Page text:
Finding Mental Health Resources in Japan:
The content of this guide is meant solely for informational purposes and not meant to substitute any advice provided by medical professionals. If you suspect that you are facing mental-health related problems, you are strongly encouraged to seek professional help.
While Stonewall hopes to keep this information up to date and correct, Stonewall makes no representations or warranties of any kind, express or implied, about the completeness, accuracy, reliability, or suitability with respect to the content or the information contained on this guide for any purpose. Any reliance you place on this guide and information is therefore strictly at your own risk.
Please seek immediate professional help:
• If you have thoughts of killing (or otherwise harming) yourself or others;
• If you are gravely disabled (unable to care for yourself or those in your care);
• If you are abusing substances or have an addiction;
• If you or someone else is in any danger of harm;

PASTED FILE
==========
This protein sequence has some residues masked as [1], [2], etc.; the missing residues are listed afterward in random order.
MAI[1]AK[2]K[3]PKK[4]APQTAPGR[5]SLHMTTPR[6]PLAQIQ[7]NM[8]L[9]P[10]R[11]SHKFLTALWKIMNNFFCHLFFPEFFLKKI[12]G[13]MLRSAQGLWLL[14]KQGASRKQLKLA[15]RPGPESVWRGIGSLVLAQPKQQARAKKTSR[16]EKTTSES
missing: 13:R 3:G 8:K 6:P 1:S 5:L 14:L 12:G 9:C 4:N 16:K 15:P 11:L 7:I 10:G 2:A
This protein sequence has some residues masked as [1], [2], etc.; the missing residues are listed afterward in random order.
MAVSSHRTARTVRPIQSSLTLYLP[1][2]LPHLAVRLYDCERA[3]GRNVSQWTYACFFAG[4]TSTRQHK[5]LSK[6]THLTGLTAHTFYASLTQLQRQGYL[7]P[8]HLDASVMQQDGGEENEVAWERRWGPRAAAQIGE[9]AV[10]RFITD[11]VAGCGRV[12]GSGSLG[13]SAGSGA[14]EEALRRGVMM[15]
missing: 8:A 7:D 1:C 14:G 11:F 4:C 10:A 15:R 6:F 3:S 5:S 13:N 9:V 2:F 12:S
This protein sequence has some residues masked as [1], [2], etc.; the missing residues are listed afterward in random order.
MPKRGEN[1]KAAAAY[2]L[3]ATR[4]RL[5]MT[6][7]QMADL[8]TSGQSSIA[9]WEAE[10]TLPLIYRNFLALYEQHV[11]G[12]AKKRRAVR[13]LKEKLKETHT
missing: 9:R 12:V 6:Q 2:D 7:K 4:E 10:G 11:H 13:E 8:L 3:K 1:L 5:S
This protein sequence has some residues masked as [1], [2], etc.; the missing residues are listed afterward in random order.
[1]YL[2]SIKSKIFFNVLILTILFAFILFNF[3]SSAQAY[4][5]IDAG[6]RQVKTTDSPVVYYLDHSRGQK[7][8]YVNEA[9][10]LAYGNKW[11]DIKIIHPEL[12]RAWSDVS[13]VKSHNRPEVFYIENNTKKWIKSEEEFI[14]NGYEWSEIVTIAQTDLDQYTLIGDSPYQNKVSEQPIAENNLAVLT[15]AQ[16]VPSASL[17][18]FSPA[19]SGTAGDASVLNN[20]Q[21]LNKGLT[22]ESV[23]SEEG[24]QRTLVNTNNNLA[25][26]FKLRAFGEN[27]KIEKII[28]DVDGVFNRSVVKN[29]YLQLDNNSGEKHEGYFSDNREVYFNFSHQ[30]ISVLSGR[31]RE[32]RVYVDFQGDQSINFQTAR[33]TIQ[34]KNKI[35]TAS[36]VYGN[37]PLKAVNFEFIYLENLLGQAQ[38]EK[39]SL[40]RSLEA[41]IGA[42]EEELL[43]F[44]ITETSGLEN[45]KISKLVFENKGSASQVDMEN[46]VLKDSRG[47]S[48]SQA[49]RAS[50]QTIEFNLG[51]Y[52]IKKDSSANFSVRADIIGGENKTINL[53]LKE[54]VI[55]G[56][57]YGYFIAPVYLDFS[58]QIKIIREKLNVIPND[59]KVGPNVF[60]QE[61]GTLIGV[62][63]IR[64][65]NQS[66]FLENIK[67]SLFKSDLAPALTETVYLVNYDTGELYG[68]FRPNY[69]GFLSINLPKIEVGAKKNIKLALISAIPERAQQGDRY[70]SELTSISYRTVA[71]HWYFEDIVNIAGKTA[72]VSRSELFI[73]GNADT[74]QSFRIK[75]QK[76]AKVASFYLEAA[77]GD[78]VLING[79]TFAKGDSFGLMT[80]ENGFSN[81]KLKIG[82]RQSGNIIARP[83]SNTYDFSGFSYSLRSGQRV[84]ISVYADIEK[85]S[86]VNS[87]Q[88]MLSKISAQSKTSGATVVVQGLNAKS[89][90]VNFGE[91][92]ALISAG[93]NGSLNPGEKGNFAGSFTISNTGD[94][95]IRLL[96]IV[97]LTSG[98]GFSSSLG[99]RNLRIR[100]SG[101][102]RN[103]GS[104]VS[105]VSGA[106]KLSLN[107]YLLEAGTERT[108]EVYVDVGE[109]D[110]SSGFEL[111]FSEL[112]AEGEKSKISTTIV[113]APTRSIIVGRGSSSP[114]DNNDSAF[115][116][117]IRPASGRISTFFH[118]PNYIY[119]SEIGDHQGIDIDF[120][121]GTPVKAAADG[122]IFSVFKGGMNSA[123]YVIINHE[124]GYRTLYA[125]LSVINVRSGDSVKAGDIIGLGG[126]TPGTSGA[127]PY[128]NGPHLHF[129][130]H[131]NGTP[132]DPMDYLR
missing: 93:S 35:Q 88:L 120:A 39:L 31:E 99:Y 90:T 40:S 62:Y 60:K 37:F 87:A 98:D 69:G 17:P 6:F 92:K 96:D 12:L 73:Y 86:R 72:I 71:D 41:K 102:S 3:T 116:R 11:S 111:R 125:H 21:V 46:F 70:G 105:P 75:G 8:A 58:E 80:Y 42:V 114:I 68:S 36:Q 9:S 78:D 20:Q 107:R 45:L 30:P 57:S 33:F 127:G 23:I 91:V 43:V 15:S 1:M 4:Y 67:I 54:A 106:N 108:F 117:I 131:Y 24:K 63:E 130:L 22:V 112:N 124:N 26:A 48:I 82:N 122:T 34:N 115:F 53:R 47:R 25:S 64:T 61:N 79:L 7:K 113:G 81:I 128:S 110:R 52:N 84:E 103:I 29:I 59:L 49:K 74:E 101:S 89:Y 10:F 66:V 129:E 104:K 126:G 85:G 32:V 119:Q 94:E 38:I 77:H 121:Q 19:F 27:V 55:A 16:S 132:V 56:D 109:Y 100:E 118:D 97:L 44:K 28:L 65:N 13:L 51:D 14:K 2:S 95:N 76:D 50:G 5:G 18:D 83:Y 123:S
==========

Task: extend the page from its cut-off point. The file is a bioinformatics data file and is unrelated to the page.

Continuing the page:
• If you have been diagnosed with a mental health disorder or suspect you have one;
• If you or a loved one are in need of an intervention.
Call TELL Lifeline @ 03-5774-0992
(If you get a busy signal keep calling! They can get backlogged sometimes!)
Or call an appropriate emergency number
- Police: 110
- Fire: 119
- Ambulance: 119
Emergency Medical Interpretation Service
Monday to Friday 5pm – 10pm
Saturday, Sunday and Holidays 9am – 10pm
Tokyo English-Speaking Police
Days: Monday – Friday
Hours: 8:30am – 5:15pm
Drug Overdose & Poison Control Centers
U.S. Air Force Hospital, Yokota: 0425-52-2511, ext. 57740
Honolulu Poison Control Center: 1-808-941-4411
Osaka Toxicity: 0990-50-2499, 06-871-9999
Stay calm. Always speak clearly and slowly when making an emergency call. If possible, enlist the aid of a Japanese speaker in placing the call. The Japanese phrases below will be helpful if the operator does not understand English.
Remember: Stay on the line! DO NOT hang up until the operator hangs up.
Kyukyusha o yonde kudasai. Please send an ambulance.
Keikan o yonde kudasai. Please send a policeman.
Watashi no namae wa _____ desu. My name is _____
Watashi no jusho wa _____ desu. My address is _____